Strong relationships are built on real, honest, authentic and vulnerable communication. Mostly we keep this type of communication heavily guarded, lest we be hurt by someone truly knowing us and, heaven forbid, judging us. But it’s only when we let our guard down and take the risk of sharing something that makes us look imperfect, something about which we don’t know how the other person will react, that we can really connect with another person. And it’s that level of connection, bonfire connections, that build great leaders and great companies.
(besides, business is a blast when you’re working amongst bonfire people, and it is a sparkly version of solitary confinement when all you’re doing is running around trying to look competent)
If you’re up to something meaningful in the world, you can’t do it alone. You’ll need people. Whether that’s employees, partners, investors, customers, whatever. The key to your success is in enrolling other people into what you’re doing, and into you yourself. Even if you don’t think of yourself as a leader, or nobody has appointed you with a Manager/Director/Executive/etc title, the key to your success is being able to lead others in the direction you want your life to go.
Like it or not, you are a leader. So it’s worthwhile becoming a good one.
From the outside, it looks as though doing that well means putting on a suit, or a pair of fuck-you flip flops, having all the answers and an air of been-there-done-that confidence. I fell for that line for a number of years early in my career, and while it does get you in the papers what it also gets you is a team of employees who work hard for their own sake but will leave as soon as a better opportunity comes along. What it also gets you are partners who will look for opportunities to cut corners and pinch percentage points. What it gets you are transactional relationships, which will fold under a modicum of pressure.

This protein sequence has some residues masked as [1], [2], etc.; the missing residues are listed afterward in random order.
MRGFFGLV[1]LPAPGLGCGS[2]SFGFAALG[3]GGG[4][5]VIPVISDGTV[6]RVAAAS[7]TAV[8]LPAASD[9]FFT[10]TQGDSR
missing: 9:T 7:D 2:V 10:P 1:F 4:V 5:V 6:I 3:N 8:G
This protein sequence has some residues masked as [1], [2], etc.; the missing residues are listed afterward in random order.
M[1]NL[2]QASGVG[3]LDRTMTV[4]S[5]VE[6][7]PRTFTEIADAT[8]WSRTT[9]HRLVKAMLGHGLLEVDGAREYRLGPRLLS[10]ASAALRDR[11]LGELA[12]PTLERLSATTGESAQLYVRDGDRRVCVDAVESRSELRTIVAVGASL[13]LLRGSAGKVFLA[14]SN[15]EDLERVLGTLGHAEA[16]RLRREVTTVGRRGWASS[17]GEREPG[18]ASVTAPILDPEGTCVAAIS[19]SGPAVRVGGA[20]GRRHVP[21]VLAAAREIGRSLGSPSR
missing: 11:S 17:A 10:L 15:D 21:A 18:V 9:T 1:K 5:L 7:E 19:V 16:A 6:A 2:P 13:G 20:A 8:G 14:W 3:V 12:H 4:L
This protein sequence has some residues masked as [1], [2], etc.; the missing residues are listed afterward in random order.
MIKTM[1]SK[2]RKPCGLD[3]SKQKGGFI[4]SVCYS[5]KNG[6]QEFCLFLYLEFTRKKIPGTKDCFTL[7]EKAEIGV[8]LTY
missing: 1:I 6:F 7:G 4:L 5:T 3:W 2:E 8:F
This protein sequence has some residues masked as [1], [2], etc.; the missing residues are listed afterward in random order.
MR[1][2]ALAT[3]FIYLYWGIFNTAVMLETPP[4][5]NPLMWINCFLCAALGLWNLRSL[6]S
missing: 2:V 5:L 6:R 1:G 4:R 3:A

And if you’re up to something meaningful in the world, you’d better be prepared for more than just a modicum of pressure.
To get through the tough spots, you need to build authentic and deep, bonfire level relationships. And to do that, you have to be willing to be vulnerable, to share the things about yourself that make you uncomfortable, thereby opening up the space for other people to do the same.
And you have to do this first, because the other thing about leaders is that leaders go first.
So I’ve been to jail. And I got fired. And I am an alcoholic. And I’m a founder and CEO. And I raised $20m. And I led a team of 100 people, built an industry leader and did all the rest. The competence is way more comfortable to talk about, but it’s the failures that have been the genesis of my best relationships.
Leaders go first. And that goes for being vulnerable, too. Leaders set the paradigm for what it’s ok to share in an organization. Who it’s ok to be.
Want to know what work would look like if done around the metaphorical bonfire? What your team and your company would be capable of if everyone stopped trying to look good and instead brought their whole souls to the work?
Getting there takes giving up your competence and telling your story. The real one.
Leaders go first.